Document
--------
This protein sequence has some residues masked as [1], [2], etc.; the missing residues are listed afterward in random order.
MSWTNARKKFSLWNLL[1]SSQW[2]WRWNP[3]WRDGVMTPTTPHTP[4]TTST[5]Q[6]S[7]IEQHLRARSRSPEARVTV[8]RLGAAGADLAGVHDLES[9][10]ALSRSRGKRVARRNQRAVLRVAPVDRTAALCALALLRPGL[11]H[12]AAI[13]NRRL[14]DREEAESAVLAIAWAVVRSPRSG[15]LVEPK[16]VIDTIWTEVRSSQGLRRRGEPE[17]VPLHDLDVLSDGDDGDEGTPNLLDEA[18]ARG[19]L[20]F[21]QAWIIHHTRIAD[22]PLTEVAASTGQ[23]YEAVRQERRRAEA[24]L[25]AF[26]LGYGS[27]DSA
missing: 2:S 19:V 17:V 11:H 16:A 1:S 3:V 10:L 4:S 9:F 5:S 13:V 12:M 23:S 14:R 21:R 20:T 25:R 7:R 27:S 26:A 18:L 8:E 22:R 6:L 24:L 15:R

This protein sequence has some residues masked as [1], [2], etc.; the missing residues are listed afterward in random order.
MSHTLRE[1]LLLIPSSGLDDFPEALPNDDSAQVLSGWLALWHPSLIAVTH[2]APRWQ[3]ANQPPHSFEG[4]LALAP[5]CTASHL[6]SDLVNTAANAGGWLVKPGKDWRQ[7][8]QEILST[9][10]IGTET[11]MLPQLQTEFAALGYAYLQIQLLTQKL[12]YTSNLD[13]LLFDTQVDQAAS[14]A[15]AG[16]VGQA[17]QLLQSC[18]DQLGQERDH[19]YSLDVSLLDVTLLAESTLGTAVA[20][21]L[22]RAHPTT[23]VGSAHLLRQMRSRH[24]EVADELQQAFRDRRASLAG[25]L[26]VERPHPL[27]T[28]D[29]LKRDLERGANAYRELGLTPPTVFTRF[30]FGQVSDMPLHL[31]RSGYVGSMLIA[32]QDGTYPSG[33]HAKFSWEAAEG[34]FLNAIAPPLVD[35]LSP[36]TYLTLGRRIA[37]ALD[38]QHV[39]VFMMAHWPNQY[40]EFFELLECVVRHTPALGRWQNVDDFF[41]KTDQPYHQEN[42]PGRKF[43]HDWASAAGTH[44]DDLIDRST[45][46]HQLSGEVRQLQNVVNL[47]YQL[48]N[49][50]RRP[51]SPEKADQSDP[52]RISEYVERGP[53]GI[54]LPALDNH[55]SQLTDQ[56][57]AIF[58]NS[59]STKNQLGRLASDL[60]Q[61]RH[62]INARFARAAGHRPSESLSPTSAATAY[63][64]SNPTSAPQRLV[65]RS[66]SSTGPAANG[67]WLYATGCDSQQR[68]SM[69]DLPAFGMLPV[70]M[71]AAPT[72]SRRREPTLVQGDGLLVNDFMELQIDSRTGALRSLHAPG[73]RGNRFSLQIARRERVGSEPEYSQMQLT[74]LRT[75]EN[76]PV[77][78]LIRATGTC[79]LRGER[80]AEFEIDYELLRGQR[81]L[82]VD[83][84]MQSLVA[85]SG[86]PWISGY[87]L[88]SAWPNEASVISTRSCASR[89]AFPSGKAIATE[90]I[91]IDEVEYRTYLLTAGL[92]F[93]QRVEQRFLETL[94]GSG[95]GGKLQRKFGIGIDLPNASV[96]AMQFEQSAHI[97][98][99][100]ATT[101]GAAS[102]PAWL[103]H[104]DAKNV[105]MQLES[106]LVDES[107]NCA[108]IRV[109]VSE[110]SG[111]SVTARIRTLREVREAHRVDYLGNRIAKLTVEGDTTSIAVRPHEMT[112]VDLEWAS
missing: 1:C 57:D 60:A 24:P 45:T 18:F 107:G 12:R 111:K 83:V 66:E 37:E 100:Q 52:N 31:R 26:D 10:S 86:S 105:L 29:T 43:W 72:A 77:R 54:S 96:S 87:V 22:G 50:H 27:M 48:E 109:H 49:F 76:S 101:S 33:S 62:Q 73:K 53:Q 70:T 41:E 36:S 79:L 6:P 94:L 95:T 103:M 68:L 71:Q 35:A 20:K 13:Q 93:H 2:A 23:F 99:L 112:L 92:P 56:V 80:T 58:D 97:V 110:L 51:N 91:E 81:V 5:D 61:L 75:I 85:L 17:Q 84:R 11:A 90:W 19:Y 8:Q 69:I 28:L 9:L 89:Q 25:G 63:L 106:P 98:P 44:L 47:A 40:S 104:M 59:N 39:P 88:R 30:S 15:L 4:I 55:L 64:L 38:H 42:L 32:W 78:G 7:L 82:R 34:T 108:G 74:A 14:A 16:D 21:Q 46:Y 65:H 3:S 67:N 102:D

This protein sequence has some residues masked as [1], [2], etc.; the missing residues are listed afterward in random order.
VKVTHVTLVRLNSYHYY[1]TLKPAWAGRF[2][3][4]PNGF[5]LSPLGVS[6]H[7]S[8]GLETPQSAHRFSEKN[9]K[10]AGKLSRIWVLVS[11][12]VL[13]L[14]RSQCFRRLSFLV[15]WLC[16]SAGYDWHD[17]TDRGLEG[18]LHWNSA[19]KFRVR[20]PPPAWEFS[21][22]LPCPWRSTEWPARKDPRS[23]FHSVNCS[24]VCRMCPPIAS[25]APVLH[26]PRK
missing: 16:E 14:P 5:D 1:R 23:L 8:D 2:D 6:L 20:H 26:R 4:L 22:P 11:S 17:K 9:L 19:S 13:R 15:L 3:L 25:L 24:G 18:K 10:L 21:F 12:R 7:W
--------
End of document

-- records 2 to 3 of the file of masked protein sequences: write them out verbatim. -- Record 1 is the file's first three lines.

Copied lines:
This protein sequence has some residues masked as [1], [2], etc.; the missing residues are listed afterward in random order.
MSHTLRE[1]LLLIPSSGLDDFPEALPNDDSAQVLSGWLALWHPSLIAVTH[2]APRWQ[3]ANQPPHSFEG[4]LALAP[5]CTASHL[6]SDLVNTAANAGGWLVKPGKDWRQ[7][8]QEILST[9][10]IGTET[11]MLPQLQTEFAALGYAYLQIQLLTQKL[12]YTSNLD[13]LLFDTQVDQAAS[14]A[15]AG[16]VGQA[17]QLLQSC[18]DQLGQERDH[19]YSLDVSLLDVTLLAESTLGTAVA[20][21]L[22]RAHPTT[23]VGSAHLLRQMRSRH[24]EVADELQQAFRDRRASLAG[25]L[26]VERPHPL[27]T[28]D[29]LKRDLERGANAYRELGLTPPTVFTRF[30]FGQVSDMPLHL[31]RSGYVGSMLIA[32]QDGTYPSG[33]HAKFSWEAAEG[34]FLNAIAPPLVD[35]LSP[36]TYLTLGRRIA[37]ALD[38]QHV[39]VFMMAHWPNQY[40]EFFELLECVVRHTPALGRWQNVDDFF[41]KTDQPYHQEN[42]PGRKF[43]HDWASAAGTH[44]DDLIDRST[45][46]HQLSGEVRQLQNVVNL[47]YQL[48]N[49][50]RRP[51]SPEKADQSDP[52]RISEYVERGP[53]GI[54]LPALDNH[55]SQLTDQ[56][57]AIF[58]NS[59]STKNQLGRLASDL[60]Q[61]RH[62]INARFARAAGHRPSESLSPTSAATAY[63][64]SNPTSAPQRLV[65]RS[66]SSTGPAANG[67]WLYATGCDSQQR[68]SM[69]DLPAFGMLPV[70]M[71]AAPT[72]SRRREPTLVQGDGLLVNDFMELQIDSRTGALRSLHAPG[73]RGNRFSLQIARRERVGSEPEYSQMQLT[74]LRT[75]EN[76]PV[77][78]LIRATGTC[79]LRGER[80]AEFEIDYELLRGQR[81]L[82]VD[83][84]MQSLVA[85]SG[86]PWISGY[87]L[88]SAWPNEASVISTRSCASR[89]AFPSGKAIATE[90]I[91]IDEVEYRTYLLTAGL[92]F[93]QRVEQRFLETL[94]GSG[95]GGKLQRKFGIGIDLPNASV[96]AMQFEQSAHI[97][98][99][100]ATT[101]GAAS[102]PAWL[103]H[104]DAKNV[105]MQLES[106]LVDES[107]NCA[108]IRV[109]VSE[110]SG[111]SVTARIRTLREVREAHRVDYLGNRIAKLTVEGDTTSIAVRPHEMT[112]VDLEWAS
missing: 1:C 57:D 60:A 24:P 45:T 18:F 107:G 12:R 111:K 83:V 66:E 37:E 100:Q 52:N 31:R 26:D 10:S 86:S 105:L 29:T 43:W 72:A 77:R 54:S 96:S 87:V 22:G 50:H 27:M 48:E 109:H 49:F 76:S 101:S 33:S 62:Q 73:K 53:Q 70:T 41:E 36:S 79:L 6:P 94:L 95:T 103:M 68:L 71:Q 35:A 20:K 13:Q 93:H 2:A 23:F 99:L 112:L 92:P 56:V 80:T 58:D 97:V 110:L 51:N 91:E 81:V 5:D 61:L 75:I 85:L 17:Q 84:R 11:A 90:W 19:Y 8:Q 69:I 28:L 9:L 89:Q 25:G 63:L 106:P 98:P 44:L 47:A 40:S 104:M 59:N 39:P 88:R 30:S 15:L 4:I 55:L 64:L 38:H 42:L 32:W 78:G 7:L 82:R 34:T 108:G 74:A 14:A 16:D 21:Q 46:Y 65:H 3:S 67:N 102:D

This protein sequence has some residues masked as [1], [2], etc.; the missing residues are listed afterward in random order.
VKVTHVTLVRLNSYHYY[1]TLKPAWAGRF[2][3][4]PNGF[5]LSPLGVS[6]H[7]S[8]GLETPQSAHRFSEKN[9]K[10]AGKLSRIWVLVS[11][12]VL[13]L[14]RSQCFRRLSFLV[15]WLC[16]SAGYDWHD[17]TDRGLEG[18]LHWNSA[19]KFRVR[20]PPPAWEFS[21][22]LPCPWRSTEWPARKDPRS[23]FHSVNCS[24]VCRMCPPIAS[25]APVLH[26]PRK
missing: 16:E 14:P 5:D 1:R 23:L 8:D 2:D 6:L 20:H 26:R 4:L 22:P 11:S 17:K 9:L 19:S 13:R 15:L 3:L 25:L 24:G 18:K 10:L 21:F 12:R 7:W